Nissan suspends auto production for Japan over final checks

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The company said it had chose to suspend production for about a fortnight at six plants in Japan as a result of the crisis.

Nissan said it took corrective measures at its production plants by 20 September to address the issue.

Nissan's recently revealed misconduct in its final inspection procedures is another blow to the "Made in Japan" reputation, which is also being damaged by Kobe Steel's data falsification scandal.

Vehicles earmarked for export will not be affected as the violations involve only domestic inspection requirements, the company said.

As a result, employees who were not internally registered as final vehicle inspectors performed final vehicle inspections.

During the downtime at its Japanese plants, the company is reconfiguring the inspection lines at each.

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Nissan now plans to reconfigure the vehicle inspection line as originally submitted to MLIT, consolidating all final inspection processes.

However, as this process is unique to Japanese-market Nissans no vehicles shipped to other markets are expected to be subject to the recall. Specifically, the company has to inspect the steering-radius, braking and acceleration of each vehicle.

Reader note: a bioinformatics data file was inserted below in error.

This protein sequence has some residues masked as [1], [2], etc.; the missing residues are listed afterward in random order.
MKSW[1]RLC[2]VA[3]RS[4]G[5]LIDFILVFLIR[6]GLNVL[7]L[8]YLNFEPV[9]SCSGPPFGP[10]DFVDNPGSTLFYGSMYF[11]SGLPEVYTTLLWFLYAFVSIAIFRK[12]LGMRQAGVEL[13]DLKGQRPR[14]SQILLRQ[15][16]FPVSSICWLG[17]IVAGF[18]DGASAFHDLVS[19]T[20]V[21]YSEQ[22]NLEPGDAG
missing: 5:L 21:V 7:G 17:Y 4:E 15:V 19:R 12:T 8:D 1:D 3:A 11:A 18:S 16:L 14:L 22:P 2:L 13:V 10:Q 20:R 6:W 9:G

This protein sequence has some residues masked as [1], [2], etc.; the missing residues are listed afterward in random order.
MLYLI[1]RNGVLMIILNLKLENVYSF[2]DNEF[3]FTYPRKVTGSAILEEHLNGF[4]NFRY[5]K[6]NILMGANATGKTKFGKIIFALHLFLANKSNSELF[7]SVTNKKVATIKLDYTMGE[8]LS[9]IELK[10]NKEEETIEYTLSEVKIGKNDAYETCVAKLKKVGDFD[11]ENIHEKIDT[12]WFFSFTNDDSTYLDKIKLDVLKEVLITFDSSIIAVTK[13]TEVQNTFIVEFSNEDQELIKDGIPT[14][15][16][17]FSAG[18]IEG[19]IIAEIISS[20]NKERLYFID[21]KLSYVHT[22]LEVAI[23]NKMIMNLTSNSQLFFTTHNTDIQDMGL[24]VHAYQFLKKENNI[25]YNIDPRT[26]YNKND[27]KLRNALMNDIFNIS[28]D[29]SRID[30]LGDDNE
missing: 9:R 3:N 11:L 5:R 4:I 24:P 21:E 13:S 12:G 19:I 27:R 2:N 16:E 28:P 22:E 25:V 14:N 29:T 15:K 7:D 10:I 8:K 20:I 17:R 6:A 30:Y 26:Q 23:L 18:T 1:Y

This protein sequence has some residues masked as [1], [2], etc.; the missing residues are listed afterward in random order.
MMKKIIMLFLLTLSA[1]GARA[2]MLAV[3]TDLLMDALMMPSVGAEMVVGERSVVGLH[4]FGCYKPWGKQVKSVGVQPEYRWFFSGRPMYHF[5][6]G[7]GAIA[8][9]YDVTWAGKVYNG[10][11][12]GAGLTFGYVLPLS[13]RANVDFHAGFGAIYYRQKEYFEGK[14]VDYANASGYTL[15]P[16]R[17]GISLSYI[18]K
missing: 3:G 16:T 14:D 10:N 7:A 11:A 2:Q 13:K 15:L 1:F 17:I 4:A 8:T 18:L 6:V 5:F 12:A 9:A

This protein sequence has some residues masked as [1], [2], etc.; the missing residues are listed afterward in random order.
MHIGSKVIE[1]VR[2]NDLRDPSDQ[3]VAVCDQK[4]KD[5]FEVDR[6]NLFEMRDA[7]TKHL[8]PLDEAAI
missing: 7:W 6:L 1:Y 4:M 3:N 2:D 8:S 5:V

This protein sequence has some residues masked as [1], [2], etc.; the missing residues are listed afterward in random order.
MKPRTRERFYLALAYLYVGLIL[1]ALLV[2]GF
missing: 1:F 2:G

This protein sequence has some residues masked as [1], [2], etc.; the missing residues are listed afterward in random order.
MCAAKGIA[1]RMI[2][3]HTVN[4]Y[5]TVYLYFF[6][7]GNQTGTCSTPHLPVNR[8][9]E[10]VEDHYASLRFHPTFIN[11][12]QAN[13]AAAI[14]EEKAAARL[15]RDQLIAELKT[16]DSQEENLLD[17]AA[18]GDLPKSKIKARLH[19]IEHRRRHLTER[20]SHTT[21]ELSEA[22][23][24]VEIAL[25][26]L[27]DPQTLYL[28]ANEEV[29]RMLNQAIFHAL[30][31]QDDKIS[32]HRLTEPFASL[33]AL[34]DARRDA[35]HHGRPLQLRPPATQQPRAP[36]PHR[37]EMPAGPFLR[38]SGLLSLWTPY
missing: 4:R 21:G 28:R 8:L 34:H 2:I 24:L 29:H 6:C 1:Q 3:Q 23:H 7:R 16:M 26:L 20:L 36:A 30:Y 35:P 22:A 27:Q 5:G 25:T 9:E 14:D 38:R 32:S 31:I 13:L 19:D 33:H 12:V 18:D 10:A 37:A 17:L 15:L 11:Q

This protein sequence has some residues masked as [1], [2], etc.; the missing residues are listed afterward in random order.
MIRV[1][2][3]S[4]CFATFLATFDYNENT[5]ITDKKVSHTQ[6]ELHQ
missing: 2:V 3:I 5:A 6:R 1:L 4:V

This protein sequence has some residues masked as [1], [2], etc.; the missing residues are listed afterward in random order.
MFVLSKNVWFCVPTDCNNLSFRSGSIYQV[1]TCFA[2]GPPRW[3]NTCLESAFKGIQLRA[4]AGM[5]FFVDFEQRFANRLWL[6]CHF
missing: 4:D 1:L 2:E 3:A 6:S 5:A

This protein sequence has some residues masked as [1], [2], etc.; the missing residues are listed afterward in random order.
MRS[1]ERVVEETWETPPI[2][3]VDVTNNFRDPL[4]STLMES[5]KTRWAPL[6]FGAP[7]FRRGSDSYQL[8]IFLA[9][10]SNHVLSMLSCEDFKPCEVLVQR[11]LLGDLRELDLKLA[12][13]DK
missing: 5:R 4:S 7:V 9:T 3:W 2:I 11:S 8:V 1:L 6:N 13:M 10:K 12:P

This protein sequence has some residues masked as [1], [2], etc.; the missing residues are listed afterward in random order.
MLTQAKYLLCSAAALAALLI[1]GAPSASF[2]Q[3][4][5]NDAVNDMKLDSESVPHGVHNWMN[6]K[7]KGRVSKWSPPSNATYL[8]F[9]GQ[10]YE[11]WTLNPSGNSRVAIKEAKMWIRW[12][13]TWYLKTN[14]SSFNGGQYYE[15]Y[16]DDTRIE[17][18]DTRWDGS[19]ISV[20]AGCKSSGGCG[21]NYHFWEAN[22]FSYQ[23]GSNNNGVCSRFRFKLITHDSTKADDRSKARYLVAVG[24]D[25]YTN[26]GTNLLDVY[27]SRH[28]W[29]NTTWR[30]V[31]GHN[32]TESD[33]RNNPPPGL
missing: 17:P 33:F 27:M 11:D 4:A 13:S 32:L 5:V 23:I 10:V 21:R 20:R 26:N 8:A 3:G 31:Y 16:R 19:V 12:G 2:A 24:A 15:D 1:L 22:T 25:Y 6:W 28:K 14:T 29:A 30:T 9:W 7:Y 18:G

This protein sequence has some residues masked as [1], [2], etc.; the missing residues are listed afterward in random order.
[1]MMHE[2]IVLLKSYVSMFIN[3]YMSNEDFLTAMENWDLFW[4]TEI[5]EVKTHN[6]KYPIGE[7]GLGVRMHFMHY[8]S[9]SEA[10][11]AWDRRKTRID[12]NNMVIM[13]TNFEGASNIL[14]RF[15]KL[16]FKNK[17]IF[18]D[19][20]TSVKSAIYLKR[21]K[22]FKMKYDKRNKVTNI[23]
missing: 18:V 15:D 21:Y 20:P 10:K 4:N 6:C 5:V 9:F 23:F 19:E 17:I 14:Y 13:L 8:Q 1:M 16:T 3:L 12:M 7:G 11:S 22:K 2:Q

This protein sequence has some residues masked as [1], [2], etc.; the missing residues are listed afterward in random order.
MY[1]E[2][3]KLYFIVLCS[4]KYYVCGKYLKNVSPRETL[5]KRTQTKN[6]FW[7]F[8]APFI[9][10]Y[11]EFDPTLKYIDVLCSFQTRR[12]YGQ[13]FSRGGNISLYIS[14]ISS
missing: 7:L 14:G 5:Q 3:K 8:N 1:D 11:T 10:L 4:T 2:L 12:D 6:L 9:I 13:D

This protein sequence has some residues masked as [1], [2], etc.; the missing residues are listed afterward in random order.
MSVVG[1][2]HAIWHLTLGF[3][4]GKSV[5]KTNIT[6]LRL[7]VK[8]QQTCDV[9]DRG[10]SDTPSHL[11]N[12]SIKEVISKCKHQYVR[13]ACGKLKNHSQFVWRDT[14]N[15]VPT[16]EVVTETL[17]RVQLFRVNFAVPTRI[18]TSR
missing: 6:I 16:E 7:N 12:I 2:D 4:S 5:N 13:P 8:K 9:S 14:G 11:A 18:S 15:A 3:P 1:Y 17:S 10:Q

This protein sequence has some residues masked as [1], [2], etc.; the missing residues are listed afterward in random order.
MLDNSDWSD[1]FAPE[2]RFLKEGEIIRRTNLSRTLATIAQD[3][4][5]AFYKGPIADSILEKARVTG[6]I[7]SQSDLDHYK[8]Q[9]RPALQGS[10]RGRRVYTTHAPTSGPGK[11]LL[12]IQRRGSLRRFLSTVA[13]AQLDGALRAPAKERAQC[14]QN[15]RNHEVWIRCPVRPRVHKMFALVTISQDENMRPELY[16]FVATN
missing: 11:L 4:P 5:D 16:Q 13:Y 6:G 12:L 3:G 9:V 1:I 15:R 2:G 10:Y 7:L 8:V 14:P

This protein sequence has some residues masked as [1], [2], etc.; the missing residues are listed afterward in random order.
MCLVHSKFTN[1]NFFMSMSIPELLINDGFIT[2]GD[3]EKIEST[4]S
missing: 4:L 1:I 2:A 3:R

It is considering re-inspecting the unregistered vehicles at dealers throughout Japan, and submitting a noncompliance recall report for registered vehicles. "But we are having to take (new measures) in order to stop old habits that had been part of our routine operations at the factories". Around 34,000 were produced between September 20 and October 18, and 4,000 of those have already been sold. "The investigation team will continue to thoroughly investigate the issue and determine measures to prevent recurrence".

On Thursday, Nissan announced that improper inspections continued at another three plants despite the preventive measures being put in place. "Details of the above will be included in the final report to be published on a later date", the statement added.

To recap, Japan's transport ministry had discovered that uncertified technicians at Nissan plants were using the stamps of certified technicians to sign off on final vehicle inspections, in violation of ministry guidelines.

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